We also had a chat with Edoardo from Blue Tek, the Italian 3D printer manufacturer behind the Strato 3D printers. While the Strato looks a bit inconspicuous at first glance, the machine stood out since it runs extremely quietly and comes with a set of exchangeable nozzles going down all the way to 0.2mm. Further, Blue Tek is working on some interesting filament that is supposed to come out in the coming months. We’ll be keeping an eye on them for sure.
Spain based Lewihe, is another new entrant in the 3D printer market. However, unlike a lot of its competitors, Lewihe does not try to be yet another 3D printer that is all things to all people. Instead, the machine has a high temperature operating range (up to 320°C) and is optimized for printing flexible filament as could be seen by the impressive display of elastic prints on the Lewihe stand. In a market flooded with new entrants, Lewihe is pursuing a clear differentiation strategy. An interesting approach, that could well establish the Lewihe as the 3D printer for printing with flexible filament.
Oh, just in case you are wondering, the slightly odd name Lewihe stands for nothing other than length, width and height :-).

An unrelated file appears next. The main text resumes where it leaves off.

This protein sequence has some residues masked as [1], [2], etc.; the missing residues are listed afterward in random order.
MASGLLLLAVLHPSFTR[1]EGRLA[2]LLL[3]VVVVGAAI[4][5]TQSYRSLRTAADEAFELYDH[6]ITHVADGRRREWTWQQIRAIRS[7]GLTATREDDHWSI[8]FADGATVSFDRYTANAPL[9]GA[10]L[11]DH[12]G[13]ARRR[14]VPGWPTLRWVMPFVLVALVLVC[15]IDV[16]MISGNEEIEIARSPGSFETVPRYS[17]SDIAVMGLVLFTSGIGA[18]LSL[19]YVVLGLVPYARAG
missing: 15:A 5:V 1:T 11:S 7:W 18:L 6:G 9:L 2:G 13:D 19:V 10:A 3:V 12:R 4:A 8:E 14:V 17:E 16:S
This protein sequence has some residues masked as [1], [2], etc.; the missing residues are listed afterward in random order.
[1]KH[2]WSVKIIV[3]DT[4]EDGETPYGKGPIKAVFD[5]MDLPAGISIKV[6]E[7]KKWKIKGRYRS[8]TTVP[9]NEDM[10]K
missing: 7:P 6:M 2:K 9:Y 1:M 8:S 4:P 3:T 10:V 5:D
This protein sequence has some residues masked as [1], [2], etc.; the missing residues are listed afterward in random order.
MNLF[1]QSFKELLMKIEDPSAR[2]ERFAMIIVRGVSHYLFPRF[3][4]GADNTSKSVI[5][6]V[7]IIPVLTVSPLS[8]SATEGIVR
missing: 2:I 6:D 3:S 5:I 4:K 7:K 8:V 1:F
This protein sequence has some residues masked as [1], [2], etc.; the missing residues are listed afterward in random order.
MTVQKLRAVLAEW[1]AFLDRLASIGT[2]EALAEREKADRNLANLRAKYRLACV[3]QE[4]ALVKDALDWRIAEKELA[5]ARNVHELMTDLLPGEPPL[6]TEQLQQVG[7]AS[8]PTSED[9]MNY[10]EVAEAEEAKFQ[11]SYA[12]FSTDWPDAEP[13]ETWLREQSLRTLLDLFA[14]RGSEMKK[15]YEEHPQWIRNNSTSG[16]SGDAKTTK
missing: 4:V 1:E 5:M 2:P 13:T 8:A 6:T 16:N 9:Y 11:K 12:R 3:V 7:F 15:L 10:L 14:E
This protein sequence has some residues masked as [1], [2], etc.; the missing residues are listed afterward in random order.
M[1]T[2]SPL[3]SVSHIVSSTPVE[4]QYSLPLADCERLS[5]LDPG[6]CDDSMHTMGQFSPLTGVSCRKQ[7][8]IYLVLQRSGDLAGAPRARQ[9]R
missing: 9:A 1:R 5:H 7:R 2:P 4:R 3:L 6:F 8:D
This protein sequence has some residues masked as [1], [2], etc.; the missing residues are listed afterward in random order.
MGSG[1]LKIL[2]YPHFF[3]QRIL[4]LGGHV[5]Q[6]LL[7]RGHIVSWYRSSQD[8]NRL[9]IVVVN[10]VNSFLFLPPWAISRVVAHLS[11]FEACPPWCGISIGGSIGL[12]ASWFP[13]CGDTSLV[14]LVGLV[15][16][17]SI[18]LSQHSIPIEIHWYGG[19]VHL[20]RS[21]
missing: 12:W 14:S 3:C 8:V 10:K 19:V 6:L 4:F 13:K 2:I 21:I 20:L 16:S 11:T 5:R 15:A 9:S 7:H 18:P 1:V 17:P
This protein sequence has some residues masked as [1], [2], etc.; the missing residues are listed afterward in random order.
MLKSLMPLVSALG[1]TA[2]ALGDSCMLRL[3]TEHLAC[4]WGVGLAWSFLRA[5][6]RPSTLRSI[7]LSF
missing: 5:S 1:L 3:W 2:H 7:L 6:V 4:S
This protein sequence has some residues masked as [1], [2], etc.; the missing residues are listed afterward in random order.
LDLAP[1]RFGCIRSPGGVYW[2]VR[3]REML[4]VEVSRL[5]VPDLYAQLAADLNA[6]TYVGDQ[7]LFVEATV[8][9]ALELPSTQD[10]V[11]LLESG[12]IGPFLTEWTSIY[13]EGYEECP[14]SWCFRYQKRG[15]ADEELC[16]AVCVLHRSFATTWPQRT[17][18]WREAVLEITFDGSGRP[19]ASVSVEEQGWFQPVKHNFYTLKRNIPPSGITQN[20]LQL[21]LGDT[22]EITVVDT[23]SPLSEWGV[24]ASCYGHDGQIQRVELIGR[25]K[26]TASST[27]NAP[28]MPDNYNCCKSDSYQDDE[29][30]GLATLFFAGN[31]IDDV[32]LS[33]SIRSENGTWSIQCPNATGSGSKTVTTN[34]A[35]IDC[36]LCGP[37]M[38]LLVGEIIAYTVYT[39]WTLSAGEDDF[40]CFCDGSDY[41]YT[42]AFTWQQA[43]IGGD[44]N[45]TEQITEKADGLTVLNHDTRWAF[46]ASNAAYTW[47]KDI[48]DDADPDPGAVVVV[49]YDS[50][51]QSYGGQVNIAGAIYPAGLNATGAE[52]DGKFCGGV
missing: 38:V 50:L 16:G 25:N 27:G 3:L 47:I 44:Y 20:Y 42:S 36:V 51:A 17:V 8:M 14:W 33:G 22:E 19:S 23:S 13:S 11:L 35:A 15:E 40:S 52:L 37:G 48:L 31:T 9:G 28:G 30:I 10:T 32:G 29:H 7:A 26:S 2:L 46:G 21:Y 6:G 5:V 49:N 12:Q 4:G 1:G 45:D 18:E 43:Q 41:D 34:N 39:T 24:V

Here are some general impressions of the exhibition:
We also met the people from bulbzone.net (website in French only), with which we had a very interesting chat about a custom made printbed, to which first layers of many materials do seems to adhere particularly well. As most of you know, this is search of the holy grail of 3D printing at the moment, as many solutions are being offered, but nothing seems to work reliably across all the available materials right now. Once we get one of the printbeds for testing, we will publish our findings for our readers. We also wanted to thank the representatives from eSun, the Chinese filament manufacturer for procuring us with some of their cleaning filament and some thermochromic filament, which we will test as soon as time permits to do so. As usual, you will be able to read up on this in our future articles. So check in regularly!